Feed production is one of the biggest sources of greenhouse gases from the dairy farm (after enteric methane). How does using land for cropland or pasture impact overall emissions?
Reducing dairy greenhouse gas emissions is a whole-farm task. Cover crops and no-till are just one part of the solution.
Anaerobic digesters can turn organic waste into natural gas and nutrient-rich digestate. But how do they work? And when can a digester installation pay for itself on a dairy farm?
Say you're curious about measuring your dairy farm's emissions. An environmental footprint assessment is a great place to start.
Yup, you bet they can--by up to 30%. Check out the article for details about how they work.
A new feed additive is on its way to FDA clearance, and it can reduce enteric methane emissions by as much as 30% in cattle, with no side effects. Listen in for more info.
We've broken down where greenhouse gas comes from on the dairy; now, let's find out how we can measure GHGs.
Principles and strategies for reducing your on-farm greenhouse gas emissions, one small tweak at a time.
Enteric methane is potent, short-lived, and a major target for reductions to improve the sustainability of livestock production.
The Growing Climate Solutions Act (GCSA) is a relatively new law that is uniquely positioned to help farmers evaluate and participate in carbon markets. Dive in and learn about what the GCSA includes and how it might help farmers.
Enteric methane and manure are the two biggest sources of greenhouse gases from dairy production. What causes them, and how can we reduce them?
Methane--a potent, short-lived greenhouse gas--is the major emission from dairy production, but manure management can help decrease the amount of methane from the farm. Dig deeper to find out how.
Dairy greenhouse gas emissions are driven by the production of feed and enteric emissions. Read on for some ways to improve greenhouse gas emissions through diet formulation and feed production changes.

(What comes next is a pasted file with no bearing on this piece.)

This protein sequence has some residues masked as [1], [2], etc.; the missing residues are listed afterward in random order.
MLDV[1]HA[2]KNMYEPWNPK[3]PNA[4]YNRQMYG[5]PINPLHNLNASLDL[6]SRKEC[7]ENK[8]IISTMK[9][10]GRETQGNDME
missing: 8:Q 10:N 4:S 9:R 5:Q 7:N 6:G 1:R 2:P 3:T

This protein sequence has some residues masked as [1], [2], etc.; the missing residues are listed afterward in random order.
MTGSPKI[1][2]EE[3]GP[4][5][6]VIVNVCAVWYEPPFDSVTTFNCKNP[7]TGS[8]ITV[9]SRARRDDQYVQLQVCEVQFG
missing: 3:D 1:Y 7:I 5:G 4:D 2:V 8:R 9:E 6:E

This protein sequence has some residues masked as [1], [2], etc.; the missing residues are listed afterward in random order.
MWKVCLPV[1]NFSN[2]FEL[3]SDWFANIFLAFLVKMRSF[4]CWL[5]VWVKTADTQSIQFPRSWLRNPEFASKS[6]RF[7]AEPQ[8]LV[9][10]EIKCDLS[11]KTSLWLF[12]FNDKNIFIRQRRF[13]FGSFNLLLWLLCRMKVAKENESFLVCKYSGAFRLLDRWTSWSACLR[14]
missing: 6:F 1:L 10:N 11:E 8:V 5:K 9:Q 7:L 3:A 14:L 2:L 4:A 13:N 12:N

Resilience is all about decreasing the impact of uncontrollable events--like weather, pests, disease, and drought--on crop yields and agricultural productivity. Discover how soil health can play a part.
Remote sensing is a promising way to track all sorts of agricultural data. It's a useful tool for estimating yield, mapping boundaries, understanding soil types and properties, and giving early plant stress warnings. But how does it work?
Soil moisture, crop stress, nutrient deficiencies--you've got options! Check out all the different things you can learn about your field through remote sensing.
Dairies produce 1.5% of all greenhouse gas emissions in the US, and manure ponds are a big part of it. Could running liquid dairy waste through worm beds help cut dairy emissions?
Lawns are everywhere--I bet you have one! Turfgrass, like all other plants, requires nutrients. And nitrogen fertilizers, lawn mowing, and other maintenance tasks can give off powerful greenhouse gases. Read on to learn how to cut greenhouse gas emissions from turfgrass systems.
The US Department of Agriculture has invested $3.1 billion in the Partnerships for Climate-Smart Commodities (PCSC) program. What are the challenges and opportunities the PCSC affords for facilitating coordinated data collection and MMRV?
From driving a car to buying groceries, many parts of our daily lives make up our carbon footprint. And the scope gets even bigger when you consider the carbon footprint of a whole organization.
Adverse weather and extreme climatic events can hinder storage or even release large amounts of soil carbon.
Temperature, rainfall, weather, pests, disease—there are lots of circumstances that can negatively impact your crops. But seed treatments are one tool in your toolkit to improve crop resilience.